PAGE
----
Children in Iraq and Syria are imperilled by a host of armed groups, who actively seek, and often force, their recruitment, the U.S. State Department said.
The department's annual report on human trafficking, detailed accounts of vulnerable children, forced on to the battlefield, sometimes by government-funded groups.
In Iraq, children are "highly vulnerable to forcible recruitment and use" by Daesh, government-backed Shiite militias known as the Popular Mobilisation Forces, tribal fighters, Iran-backed militias and the PKK, the report said.
In the country's north, the PKK and the Sinjar Resistance Units (YBS), "forcibly recruited and used Kurdish and Yezidi boys and girls, some as young as 12 years old, in combat and support roles," the report said.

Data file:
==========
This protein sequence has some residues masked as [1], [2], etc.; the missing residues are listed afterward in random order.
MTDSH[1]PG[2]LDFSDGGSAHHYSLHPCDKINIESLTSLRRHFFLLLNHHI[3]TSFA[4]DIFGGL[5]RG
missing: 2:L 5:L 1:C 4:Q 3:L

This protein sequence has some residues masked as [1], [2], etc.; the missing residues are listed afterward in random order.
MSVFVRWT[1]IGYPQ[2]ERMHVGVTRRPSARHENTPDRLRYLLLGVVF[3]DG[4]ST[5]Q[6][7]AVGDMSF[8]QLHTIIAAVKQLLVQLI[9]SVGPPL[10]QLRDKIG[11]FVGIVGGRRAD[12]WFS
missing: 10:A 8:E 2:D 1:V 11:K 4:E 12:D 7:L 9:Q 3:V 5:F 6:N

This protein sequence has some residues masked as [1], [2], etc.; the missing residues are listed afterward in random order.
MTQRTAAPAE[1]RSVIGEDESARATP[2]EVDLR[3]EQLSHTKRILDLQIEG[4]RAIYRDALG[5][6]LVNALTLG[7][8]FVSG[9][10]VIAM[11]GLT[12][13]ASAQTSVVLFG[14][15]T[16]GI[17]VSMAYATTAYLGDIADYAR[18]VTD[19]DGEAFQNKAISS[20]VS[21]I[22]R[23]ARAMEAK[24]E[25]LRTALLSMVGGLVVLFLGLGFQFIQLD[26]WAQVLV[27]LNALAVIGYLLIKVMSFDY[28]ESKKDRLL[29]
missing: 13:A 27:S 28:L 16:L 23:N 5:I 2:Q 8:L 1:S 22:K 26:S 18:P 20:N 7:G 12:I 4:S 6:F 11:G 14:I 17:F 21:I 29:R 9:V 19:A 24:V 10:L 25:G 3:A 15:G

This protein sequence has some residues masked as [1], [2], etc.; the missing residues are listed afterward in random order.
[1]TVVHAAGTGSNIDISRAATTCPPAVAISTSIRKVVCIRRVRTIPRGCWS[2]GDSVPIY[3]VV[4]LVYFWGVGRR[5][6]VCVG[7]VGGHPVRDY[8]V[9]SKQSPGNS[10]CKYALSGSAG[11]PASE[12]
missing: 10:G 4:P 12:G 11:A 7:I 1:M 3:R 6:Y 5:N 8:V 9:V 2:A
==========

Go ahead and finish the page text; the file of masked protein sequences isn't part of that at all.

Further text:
"The Iraqi government reportedly pays the salaries of the YBS," it added.
The State Department further noted that youth in Turkey joined the PKK, a designated terror group by Turkey, the EU and the US, "sometimes under coercion."
In neighbouring Syria, where conflict has raged since 2011, the US said, the use of child soldiers has become "commonplace," noting a documented increase of such cases in 2016.
It said, the Syrian government continues to forcibly recruit child soldiers "subjecting children to extreme violence and retaliation by opposition forces; it did not protect and prevent children from recruitment and use by pro- government militias, armed opposition forces, and designated terrorist organisations, such as the Daesh.
The department also singled out the PKK/PYD in its assessment, saying, it continues to use child soldiers, some as young as 12, despite a 2014 pledge to "demobilise all fighters younger than 18 years old".
Turkey views the PKK/PYD as the Syrian offshoot of the PKK, but the US has relied extensively on it as its primary partner in the ground war against Daesh in northern Syria.--
Source: NAM News Network